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  8. What's amazing is the color in some of these fashions as well as the amount of fabric in some (fuller skirts, coats, etc.), as there was a lot of rationing at the time which pretty much precluded anything that took a lot of fabric. It was the predominant Elsa Schiaparelli silhouette that was so huge because it didn't take much fabric, but had great style. It lasted almost 3 decades (almost as long as the Grunge has today), which is pretty phenomenal for a fashion trend. But then back then good style and fit was key. Today it's just quantity and price. :-|

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  9. It's fascinating to see these pictures a few days after visiting the "Fashion on the Ration" exhibition at the Imperial War Museum here in London. Clothes rationing became very strict in Britain in 1941 with the introduction of the Utility Clothing regulations. The maximum amount of fabric per manufactured garment was strictly limited, as well as the amount of thread used to sew it, the number of buttons (maximum 5) etc. Details such as the size and number of pockets were strictly stipulated and men's trousers had to be made without turn-ups (cuffs). A number of the American Vogue designs, for example that gorgeous red dress with multi-layered sleeves, would have been out of the question. Fortunately the Government was wise enough to involve leading fashion designers in producing "patriotic" garments and some of those on display were very stylish and would be wearable today (by the very slender). All the film clips and photos demonstrated how slim people were on their boring, restricted but oh so healthy wartime diet. The most interesting items for a sewist were the homemade garments inspired by the "Make Do and Mend" movement, including some beautiful dresses, blouses and a jumpsuit made from novelty or furnishing fabrics.

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    1. Thanks for such a detailed description of this show. I've been very curious about it and am looking forward to seeing it on a London visit in June. I've long admired the items of utility clothing on exhibit at the V&A.

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    2. I saw it too and it is interesting although I thought the entrance fee was quite expensive for what it was because it really is a very small exhibition. Some lovely victory scarves at the end too (although they didn't seem to be able to do a rolled hem on a victory scarf which was a bit of a let down!!). If you're in Paris, check out the exhibtion Déboutonner la Mode at the Musée des Arts Décoratifs (next to the Louvre) _ amazing garments throughout the ages each one of which has a shape or turn moulded by buttons. There is also a big section on the New Look with some of the original pièces by Dior that are just sublime. There's also beautiful tailoring from, among others, Balenciaga and YSL including his toiles which you could wear in the street, no problem! They're perfect garments in themselves.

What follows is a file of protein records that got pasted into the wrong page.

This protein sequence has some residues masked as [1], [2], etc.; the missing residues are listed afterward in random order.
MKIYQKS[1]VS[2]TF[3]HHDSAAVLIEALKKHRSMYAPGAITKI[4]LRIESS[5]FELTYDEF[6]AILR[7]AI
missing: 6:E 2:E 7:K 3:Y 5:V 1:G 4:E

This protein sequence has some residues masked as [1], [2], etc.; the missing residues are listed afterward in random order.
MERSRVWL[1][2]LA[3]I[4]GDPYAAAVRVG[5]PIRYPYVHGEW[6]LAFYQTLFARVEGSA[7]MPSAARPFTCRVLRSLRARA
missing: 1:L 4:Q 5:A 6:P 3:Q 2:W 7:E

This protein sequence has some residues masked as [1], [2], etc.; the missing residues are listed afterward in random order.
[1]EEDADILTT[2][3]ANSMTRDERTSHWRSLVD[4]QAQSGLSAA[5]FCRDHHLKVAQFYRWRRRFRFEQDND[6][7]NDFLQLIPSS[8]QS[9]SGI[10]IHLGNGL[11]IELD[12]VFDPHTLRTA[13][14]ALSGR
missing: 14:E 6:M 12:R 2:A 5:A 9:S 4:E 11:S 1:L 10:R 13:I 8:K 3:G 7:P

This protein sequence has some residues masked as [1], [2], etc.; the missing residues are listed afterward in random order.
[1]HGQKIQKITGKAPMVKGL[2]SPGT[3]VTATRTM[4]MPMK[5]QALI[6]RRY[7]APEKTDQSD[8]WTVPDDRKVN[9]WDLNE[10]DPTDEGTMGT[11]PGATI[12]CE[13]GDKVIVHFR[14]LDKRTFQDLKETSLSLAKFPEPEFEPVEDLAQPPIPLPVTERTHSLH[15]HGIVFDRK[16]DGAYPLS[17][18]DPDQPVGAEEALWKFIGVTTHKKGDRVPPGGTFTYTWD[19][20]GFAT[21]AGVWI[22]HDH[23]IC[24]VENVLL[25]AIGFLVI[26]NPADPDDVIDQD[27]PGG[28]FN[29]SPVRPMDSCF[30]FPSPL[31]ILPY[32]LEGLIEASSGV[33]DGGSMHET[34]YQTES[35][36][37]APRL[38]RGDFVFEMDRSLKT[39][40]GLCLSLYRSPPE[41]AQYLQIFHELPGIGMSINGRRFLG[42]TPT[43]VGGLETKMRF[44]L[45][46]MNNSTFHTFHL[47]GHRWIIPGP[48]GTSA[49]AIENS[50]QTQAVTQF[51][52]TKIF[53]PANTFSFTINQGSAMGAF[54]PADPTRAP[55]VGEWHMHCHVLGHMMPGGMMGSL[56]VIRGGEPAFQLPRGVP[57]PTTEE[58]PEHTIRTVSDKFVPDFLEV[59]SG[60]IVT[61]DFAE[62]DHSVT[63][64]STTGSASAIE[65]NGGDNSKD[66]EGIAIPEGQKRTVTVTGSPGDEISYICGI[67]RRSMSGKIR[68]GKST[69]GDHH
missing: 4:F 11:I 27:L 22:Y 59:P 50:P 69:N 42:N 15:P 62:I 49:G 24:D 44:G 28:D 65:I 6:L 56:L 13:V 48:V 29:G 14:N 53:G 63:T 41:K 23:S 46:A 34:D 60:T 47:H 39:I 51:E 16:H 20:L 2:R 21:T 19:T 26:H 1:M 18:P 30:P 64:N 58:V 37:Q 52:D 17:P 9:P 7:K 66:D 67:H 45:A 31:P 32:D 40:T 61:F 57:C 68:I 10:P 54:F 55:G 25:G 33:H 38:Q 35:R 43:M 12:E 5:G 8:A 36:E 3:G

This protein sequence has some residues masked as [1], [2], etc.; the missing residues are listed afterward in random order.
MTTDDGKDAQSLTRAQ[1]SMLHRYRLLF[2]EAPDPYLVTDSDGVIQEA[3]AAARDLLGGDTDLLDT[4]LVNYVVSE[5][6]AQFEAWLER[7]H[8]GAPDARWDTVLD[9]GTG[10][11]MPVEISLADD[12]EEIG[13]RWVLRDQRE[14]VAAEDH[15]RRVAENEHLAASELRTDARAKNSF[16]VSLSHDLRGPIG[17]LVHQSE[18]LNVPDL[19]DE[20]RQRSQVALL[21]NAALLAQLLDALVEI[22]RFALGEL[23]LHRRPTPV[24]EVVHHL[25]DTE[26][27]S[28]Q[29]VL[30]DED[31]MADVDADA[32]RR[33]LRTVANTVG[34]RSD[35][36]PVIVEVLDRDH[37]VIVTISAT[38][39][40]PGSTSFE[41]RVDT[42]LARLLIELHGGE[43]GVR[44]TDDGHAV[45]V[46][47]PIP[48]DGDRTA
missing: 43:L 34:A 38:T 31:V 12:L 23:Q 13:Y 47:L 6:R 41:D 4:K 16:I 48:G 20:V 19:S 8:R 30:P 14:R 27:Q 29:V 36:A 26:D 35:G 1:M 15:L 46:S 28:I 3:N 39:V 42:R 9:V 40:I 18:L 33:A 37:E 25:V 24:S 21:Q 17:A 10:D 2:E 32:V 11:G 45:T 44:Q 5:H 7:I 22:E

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    3. PS Here is the link to the website for anyone who's interested http://www.lesartsdecoratifs.fr/en/exhibitions/current-events-1322/musee-des-arts-decoratifs/deboutonner-la-mode/

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    4. I don't know if there is a display of utility clothing at the V&A this summer (I didn't check but I thought they had the McQueen exhibit at that time) but there is an exhibition of wartime fashion at the Imperial War Museum which seems very interesting: http://www.iwm.org.uk/exhibitions/iwm-london/fashion-on-the-ration

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  10. These were my mother's fashions in her heyday! I remember in the 1970's, there were a glut of 40's fashions in the thrift stores, for pennies. I wore a midnight blue velvet dress from that period until it literally rotted off me!! Thanks for the great post, Peter.

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  11. beautiful photography and the fashions were elegant and ladylike. Many could be worn today

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  12. Those are so incredibly glamorous!
    My entire magazine collection (apart from one item: a bound quarter of Vogue magazines from 1915) is European. I have a sewing magazine and half a year of ladies' magazines from 1942: All make-do-and-mend and how to make the most of your rations. Very interesting from a social history point of view, but never glamorous. And a bit depressing if you realize the worst was yet to come...